When you read that only 29 percent of Millennials are engaged at work, it’s natural to think how problematic the statistic is for the generation. Yet when you look past the headline and discover that only 32 percent of employees in America are engaged at work, you understand this is not a generational problem. Gallup defines engaged employees as “those who are involved in, enthusiastic about and committed to their work and workplace.”


In their 214-page report on the State of the American Workplace published earlier this year, Gallup noted that: “more than half of employees (51%) say they are actively looking for a different job or watching for opportunities.”

Let this sink in:

Only one in three people are engaged at work. One in two people want a new job.

If you see yourself in these statistics, there is good news: It doesn’t have to be this way. You don’t have to be unhappy, disengaged at work, and unsatisfied with your job. Many people have satisfying careers, and you can, too. But rare is the person who walks into that place—and stays there—by accident.

We spend time and money on the things we care about. For you, maybe that is a hobby or a relationship. Maybe it is your family, or a sport you care about. Maybe it is your physical wellness or your financial health.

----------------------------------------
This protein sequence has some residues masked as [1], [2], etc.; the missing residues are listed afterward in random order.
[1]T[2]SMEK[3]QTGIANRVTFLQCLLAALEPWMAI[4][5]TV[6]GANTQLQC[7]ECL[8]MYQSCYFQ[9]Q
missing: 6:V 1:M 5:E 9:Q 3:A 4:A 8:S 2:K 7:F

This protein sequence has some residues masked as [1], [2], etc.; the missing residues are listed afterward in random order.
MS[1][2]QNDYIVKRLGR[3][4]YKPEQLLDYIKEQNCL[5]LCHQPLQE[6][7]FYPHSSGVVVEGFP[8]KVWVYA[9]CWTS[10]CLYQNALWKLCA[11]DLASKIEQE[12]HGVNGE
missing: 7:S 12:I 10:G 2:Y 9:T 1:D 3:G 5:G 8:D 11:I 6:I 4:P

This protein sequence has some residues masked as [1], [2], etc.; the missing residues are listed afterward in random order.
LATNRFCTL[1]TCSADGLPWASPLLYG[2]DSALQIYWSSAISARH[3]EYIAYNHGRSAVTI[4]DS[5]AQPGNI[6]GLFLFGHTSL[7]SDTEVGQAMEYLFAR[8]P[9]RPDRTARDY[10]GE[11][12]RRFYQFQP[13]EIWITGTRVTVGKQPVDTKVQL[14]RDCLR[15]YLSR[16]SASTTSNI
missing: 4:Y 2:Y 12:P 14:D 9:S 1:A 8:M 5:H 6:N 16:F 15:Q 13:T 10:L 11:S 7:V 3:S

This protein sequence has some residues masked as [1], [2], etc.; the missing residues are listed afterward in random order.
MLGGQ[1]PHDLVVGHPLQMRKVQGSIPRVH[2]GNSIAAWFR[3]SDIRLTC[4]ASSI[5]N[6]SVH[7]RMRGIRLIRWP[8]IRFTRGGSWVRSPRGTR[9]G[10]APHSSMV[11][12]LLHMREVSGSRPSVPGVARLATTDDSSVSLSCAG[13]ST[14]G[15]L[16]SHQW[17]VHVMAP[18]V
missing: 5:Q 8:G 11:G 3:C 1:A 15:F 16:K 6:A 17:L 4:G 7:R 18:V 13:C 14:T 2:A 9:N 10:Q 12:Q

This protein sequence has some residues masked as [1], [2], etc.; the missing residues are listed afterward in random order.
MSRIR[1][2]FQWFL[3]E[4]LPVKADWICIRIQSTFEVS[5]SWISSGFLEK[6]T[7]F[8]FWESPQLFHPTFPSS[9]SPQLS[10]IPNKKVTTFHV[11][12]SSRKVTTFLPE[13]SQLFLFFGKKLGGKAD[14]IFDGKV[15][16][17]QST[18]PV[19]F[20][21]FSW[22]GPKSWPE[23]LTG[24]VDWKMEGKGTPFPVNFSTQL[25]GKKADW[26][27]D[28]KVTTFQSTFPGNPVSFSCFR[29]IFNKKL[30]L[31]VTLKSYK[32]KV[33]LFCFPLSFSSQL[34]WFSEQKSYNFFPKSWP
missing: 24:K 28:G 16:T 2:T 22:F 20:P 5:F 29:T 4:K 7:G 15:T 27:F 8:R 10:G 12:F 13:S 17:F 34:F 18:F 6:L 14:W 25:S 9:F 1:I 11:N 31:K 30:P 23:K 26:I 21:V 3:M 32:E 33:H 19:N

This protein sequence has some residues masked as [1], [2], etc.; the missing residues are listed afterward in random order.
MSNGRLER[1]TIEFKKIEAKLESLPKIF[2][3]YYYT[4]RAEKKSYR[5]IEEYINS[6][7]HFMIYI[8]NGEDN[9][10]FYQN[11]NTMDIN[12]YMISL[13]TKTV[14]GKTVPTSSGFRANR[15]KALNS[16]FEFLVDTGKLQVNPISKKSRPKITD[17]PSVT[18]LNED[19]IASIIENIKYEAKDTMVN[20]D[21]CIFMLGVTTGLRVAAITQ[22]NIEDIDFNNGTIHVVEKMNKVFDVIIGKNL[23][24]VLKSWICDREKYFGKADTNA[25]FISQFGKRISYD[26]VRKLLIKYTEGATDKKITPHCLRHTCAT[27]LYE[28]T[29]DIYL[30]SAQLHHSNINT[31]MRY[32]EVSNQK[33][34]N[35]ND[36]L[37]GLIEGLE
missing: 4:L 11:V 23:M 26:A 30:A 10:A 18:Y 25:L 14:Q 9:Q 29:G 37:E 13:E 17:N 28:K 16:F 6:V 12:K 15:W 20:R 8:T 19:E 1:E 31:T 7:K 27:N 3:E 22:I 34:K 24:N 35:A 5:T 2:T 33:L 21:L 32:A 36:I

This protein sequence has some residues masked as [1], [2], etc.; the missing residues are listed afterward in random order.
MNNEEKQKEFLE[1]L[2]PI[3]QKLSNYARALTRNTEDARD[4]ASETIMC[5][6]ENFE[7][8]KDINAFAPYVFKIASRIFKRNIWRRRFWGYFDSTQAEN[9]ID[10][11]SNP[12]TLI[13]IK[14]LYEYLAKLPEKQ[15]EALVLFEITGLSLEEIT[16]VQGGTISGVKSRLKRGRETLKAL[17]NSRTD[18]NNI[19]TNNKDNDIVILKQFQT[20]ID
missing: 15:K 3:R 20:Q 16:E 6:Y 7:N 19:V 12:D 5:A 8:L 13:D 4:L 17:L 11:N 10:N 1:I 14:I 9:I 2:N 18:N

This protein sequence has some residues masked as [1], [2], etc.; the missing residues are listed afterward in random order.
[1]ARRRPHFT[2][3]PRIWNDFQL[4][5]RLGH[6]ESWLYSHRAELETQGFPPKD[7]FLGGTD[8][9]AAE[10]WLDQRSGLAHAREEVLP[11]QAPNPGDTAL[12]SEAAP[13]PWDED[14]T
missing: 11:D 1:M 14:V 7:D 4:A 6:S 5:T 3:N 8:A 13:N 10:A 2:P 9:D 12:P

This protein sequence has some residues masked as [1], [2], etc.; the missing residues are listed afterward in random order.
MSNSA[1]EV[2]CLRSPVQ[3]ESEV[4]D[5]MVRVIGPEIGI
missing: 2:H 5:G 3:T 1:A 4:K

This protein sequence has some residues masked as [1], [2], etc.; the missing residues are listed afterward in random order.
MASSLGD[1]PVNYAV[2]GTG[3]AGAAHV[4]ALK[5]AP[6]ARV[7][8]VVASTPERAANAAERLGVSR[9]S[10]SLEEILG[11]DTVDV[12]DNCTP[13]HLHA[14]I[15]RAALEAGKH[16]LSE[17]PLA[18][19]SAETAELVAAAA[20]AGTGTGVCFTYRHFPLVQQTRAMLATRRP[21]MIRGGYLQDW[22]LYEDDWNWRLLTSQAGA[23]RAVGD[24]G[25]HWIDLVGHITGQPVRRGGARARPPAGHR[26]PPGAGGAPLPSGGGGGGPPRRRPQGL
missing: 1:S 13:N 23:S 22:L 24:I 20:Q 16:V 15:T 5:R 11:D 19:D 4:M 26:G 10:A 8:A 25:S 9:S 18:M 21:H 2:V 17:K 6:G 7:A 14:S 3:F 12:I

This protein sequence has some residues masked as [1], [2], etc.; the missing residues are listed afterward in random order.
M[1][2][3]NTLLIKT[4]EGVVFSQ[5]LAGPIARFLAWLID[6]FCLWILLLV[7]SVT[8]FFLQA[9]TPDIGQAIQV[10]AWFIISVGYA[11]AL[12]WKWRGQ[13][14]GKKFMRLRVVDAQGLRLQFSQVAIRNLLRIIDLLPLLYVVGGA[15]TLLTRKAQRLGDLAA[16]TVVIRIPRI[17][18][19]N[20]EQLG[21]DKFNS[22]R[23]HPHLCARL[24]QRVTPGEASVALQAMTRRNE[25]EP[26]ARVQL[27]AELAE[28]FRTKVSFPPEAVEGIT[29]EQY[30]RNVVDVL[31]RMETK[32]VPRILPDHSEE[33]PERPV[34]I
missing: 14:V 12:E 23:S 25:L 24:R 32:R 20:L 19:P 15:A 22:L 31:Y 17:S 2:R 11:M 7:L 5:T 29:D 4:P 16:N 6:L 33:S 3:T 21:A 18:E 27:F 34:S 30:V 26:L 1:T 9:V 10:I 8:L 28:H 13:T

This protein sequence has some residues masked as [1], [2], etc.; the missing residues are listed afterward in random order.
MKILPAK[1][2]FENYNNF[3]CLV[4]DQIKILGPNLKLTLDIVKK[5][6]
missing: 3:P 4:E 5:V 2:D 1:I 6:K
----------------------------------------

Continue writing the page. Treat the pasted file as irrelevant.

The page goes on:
How much time have you spent investing in your career?

Profit is an important motivation for employers to work toward having an enthusiastic and committed workforce. Because of that incentive, most authors and organizations look at the problem of disengagement at work from a corporate perspective, while very few approach the problem from an employee’s point of view. Still fewer offer custom, practical guidance to individuals struggling with their career direction.

To put it another way: we need more people empowering individuals to develop satisfying careers. Even for the fortunate people who have found their career direction early in life, they often still need a clearer understanding.

What are your top skills and strongest skill sets? How do you define your ideal work environment? Are you working in an area you are passionate about? Do you feel the work you do is worth your time? How do your personality traits affect your work satisfaction?

Almost no one takes a systematic, comprehensive approach to this process. Almost everyone can benefit from clarifying where their unique bullseye is. As a certified coach, I can guide you through this process. Read my testimonials or case studies to see how I have helped others.

If you need to find your bullseye, please get in touch. Contact me about setting up a free conversation to discuss how I can help you.

Discover your future. Contact me today.